But I have to agree on Laiola. That ould be my choice. For the past year it has basically been my favorite moderately-priced-but-nice restaurant in the Bay Area. This is a sample menu: http://www.laiola.com/menu_dinner.html ... If you go and they have the bacon and chorizo dates on the menu, you have to get those... AMAZING!

                  2. I'm pretty sure they don't make their own bread, but Molinari's Deli is worth going to for their sandwiches. It's an authentic Italian deli from 1896, so get your sandwich and eat while you walk around North Beach (no tables).

                    1 Reply
                    1. re: katya

                      From Molinari's to Washington Square Park is about 3 blocks, chock full of Italian restaurants, bakeries, coffee houses. Straight shot on Columbus.

                    2. A fellow DC-er who just got back from a trip to San Fran. I suggest Bar Tartine for a nice dinner. It is not the splurge experience that Coi would be but it is more laid back and the food is delicious with a real focus on local and seasonal. Bread is from their bakery (Tartine bakery), much of the menu items are sourced, etc. Nice casual vibe.

                      1. Thanks very much to everyone! As of right now I'm leaning on definitely Perbacco, NOPA, and Aziza. The other ones I'm still deciding on right now are: Zuni, Bar Tartine, Laiola, and Fringale. Any lasts thoughts of picking one over the other?

                        Also, how is the four course tasting menu at Quince? It was mentioned in a list and for four courses for $68 looked like a pretty good deal.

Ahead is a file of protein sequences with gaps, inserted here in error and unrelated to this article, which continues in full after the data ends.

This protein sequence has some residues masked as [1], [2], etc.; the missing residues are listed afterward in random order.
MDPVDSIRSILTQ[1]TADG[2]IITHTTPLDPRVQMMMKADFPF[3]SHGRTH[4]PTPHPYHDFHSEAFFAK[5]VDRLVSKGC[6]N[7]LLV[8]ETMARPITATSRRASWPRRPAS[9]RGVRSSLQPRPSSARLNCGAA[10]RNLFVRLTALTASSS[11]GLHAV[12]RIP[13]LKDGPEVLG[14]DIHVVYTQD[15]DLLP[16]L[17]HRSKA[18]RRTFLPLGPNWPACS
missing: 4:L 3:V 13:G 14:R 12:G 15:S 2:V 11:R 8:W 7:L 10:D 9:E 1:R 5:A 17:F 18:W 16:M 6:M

I would still love to do Coi but the menu looked lacking in meat based courses (which is definitely fine by me) but combining that with the price makes it more difficult for me to persuade others...

                        3 Replies
                        1. re: dcfoodie13

                          I had a very disappointing meal at Fringale a few months back; also, they had a chef change recently, so you can't trust reviews from last year.

                          Surprisingly, no one has mentioned Dosa (either location). If you like Indian food, their unique California - Indian fusion food is a must try.

                          I've also had some great meals at Cortez which is right by Union Square.

                          1. re: dcfoodie13

                            I've only tried Bar Tartine and Aziza but between the two I'd go with the latter: somewhat unique Cal-Moroccan food which is meticulously prepared and very tasty, topnotch service, unusual but delicious cocktails (go for the ones with vegetable in them, you'll know what I mean when you read the options) and a lovely ambiance. Not to diss BT but Aziza feels more special to me... worth the extra schlep.

                            1. re: dcfoodie13

                              I had an excellent meal at Fringale a few months ago; didn't know about the chef change, though... It was in January that I ate there, so... That said, again, I *love* Liola and stongly reccomend it. I don't know what your ages or sensibilities are -- if you are over 45, you will be amongst the oldest people there. The restaurant is extremely casual in the sense that the servers wear t-shirts and jeans and treat customers as their friends... but there is also a "going out" vibe to the place. I'm in my late twenties, so I LOVE it and I genuinely think the food is amongst the best in the city, but I don't want to send people in their 60's there without knowing what to expect.